Even one of his greatest enemies attested to the fact that Prophet Muhammad was truthful and commanded truthfulness. Abu Sufyan[11], although despising the Prophet, revealed that he commanded his follows to pray, to be truthful and to uphold the ties of kinship. [12]


Prophet Muhammad warned his followers of the evils of spying on others when he said,

‘Beware of suspicion, for suspicion is the falsest of speech. Do not eavesdrop; do not spy on one another; do not envy one another; do not forsake one another; do not hate one another. Be, O slaves of God, brothers.” [13]

Indeed God himself has reminded us to avoid suspicion. He said:

“Avoid much suspicion; indeed some suspicions are sins. And spy not…” (Quran 49:12)

In Islam, it is not permissible to search for or reveal the secrets of others. Spying and all it involves, such as eavesdropping and asking too many private questions, is forbidden because it involves disrespecting the private lives of others by disobeying God.

The great and well respected Caliph Umar ibn Abdul-Azeez said to someone who passed on malicious gossip to him:

“If you wish, we can look into the matter. If you are lying, you will be one of the people mentioned by God in the verse, “If a rebellious evil person comes to you with news, verify it, lest you harm people in ignorance, and afterwards you become regretful to what you have done.” (Quran 49:6) If you are telling the truth, you will be one of the people mentioned in the verse, “A slanderer, going about with calumnies.” (Quran 68:11) Or if you wish, we will forgive you”. He said, “Forgive me, O Leader of the believers, I will never do it again.” Lying, gossiping, slandering and spying are great sins, so to is using bad words.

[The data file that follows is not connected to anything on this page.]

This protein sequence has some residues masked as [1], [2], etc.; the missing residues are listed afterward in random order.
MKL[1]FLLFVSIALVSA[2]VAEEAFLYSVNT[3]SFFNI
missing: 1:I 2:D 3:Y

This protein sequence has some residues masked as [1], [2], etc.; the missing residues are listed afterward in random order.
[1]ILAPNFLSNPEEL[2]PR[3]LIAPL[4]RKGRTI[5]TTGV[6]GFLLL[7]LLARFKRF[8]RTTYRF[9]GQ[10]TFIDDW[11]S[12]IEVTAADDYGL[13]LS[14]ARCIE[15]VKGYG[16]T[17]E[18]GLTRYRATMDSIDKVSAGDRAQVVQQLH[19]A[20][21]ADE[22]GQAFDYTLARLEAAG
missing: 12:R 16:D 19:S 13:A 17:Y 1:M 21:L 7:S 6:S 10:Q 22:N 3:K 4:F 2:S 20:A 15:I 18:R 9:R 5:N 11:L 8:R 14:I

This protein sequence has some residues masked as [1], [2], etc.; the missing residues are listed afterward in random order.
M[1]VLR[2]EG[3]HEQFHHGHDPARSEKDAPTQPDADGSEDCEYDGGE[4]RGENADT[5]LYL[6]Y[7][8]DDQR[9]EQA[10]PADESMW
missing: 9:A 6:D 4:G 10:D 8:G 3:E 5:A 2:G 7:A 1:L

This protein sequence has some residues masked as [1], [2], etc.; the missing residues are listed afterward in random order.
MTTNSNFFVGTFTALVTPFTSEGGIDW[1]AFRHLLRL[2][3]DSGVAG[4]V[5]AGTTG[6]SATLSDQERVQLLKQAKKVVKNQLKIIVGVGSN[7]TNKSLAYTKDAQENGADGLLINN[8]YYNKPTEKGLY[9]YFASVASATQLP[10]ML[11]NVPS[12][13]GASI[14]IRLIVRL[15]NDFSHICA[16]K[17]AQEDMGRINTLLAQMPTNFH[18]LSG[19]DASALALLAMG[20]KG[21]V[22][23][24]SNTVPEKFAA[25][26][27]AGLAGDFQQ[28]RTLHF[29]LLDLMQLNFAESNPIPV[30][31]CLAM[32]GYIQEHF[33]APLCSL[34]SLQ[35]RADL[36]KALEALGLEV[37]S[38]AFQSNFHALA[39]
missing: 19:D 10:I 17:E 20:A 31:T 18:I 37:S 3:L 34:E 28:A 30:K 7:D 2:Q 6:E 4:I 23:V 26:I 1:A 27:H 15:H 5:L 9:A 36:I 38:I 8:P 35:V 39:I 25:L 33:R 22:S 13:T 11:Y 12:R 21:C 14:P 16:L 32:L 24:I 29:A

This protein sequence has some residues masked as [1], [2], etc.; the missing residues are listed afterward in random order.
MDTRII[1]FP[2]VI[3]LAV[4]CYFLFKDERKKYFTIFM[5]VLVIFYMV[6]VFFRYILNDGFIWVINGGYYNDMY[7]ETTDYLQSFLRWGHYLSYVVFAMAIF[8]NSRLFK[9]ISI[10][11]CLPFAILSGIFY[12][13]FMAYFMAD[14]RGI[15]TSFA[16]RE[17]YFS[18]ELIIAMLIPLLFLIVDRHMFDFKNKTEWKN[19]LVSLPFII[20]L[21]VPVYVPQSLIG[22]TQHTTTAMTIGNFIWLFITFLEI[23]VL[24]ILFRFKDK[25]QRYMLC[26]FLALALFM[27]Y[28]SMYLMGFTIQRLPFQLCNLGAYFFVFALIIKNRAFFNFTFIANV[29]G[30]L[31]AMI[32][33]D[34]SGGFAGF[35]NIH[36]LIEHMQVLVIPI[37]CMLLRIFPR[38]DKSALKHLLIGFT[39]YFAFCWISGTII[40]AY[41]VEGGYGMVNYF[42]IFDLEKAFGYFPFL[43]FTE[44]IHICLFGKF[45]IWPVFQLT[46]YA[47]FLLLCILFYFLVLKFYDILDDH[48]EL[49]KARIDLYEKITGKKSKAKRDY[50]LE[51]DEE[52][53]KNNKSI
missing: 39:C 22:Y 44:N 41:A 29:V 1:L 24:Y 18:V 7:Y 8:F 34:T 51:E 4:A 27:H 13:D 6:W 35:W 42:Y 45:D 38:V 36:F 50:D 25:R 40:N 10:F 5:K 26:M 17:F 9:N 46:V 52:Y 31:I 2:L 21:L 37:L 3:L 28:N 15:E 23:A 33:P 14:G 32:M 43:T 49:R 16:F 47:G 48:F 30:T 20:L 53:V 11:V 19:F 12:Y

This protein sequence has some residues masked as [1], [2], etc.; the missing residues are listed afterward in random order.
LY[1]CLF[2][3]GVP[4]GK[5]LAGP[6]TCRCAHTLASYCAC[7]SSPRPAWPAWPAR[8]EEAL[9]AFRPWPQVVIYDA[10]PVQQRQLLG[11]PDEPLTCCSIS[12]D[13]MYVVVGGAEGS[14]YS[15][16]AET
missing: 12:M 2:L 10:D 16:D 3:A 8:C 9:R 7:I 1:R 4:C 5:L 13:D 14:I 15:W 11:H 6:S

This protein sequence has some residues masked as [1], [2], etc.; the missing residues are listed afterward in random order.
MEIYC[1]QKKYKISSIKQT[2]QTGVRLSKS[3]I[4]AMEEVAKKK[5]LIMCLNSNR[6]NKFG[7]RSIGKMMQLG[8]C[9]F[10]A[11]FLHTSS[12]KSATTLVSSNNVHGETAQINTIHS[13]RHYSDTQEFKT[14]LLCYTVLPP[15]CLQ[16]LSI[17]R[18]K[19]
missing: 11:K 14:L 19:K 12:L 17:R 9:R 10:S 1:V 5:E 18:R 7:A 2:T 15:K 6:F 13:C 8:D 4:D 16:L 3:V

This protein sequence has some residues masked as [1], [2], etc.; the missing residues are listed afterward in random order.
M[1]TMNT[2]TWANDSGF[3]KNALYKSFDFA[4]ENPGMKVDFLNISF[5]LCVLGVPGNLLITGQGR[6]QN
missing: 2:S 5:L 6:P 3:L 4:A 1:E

Foul Language

Bad words show disrespect to those being spoken about and a total lack of self-respect. Reviling, insulting, cursing and rudeness, these are bad words and they usually are uttered when someone is overcome by anger. Anger is an emotion that may open the doors to all kinds of evil and disrespect. It can sometimes result in breaking the bonds of goodwill and even destroy family relationships. Anger can even move beyond just using insulting words and cause one person to physically harm another.

Prophet Muhammad was not a person to use insulting words or obscene language and he did not curse people. If he wanted to rebuke someone he would say, “What is wrong with him? – woe to him!” [14] The true believer, the one submitted to God, must learn to control his tongue and not speak unless he says something good. In his sayings, Prophet Muhammad reminds us that whoever believes in God the Last Day (or Judgement) must speak good or keep silent[15]. He said trading insults with a believer was evil, fighting was minor disbelief and cursing a believer was like killing him. [16]

Stern words indeed, they leave no room for misinterpretation. Bad words lead to evil doing and ultimately punishment. God reminds us that the best speech is the remembrance of God because it brings contentment and a sense of peace.

“… verily, in the remembrance of God do hearts find rest” (Quran 13:28)

A person who keeps himself busy doing good deeds and seeking God’s pleasure is a person who knows the meaning of respect.

[1] Saheeh Bukhari, Saheeh Muslim.

[2] At Tirmidhi, Ibn Majah.

[3] Saheeh Muslim.

[4] Ibid.

[5] At Tirmidhi, Abu Dawood

[6] At Tirmidhi

[7] Saheeh Muslim.

[8] Ibid.

[9] Fataawa Al-Lajnah al-Daa’imah li’l-Buhooth al-‘Ilmiyyah wa’l-Ifta’ (26/10).

[10] Saheeh Muslim.

[11] In the early years of Islam Abu Sufyan was an avowed enemy of Prophet Muhammad and Islam; however, after the conquest of Mecca he embraced Islam.

[12] Saheeh Al-Bukhari, Saheeh Muslim.

[13] Saheeh Muslim.

[14] Saheeh Al-Bukhari.

[15] Saheeh Al-Bukhari, Saheeh Muslim

[16] Saheeh Al-Bukhari.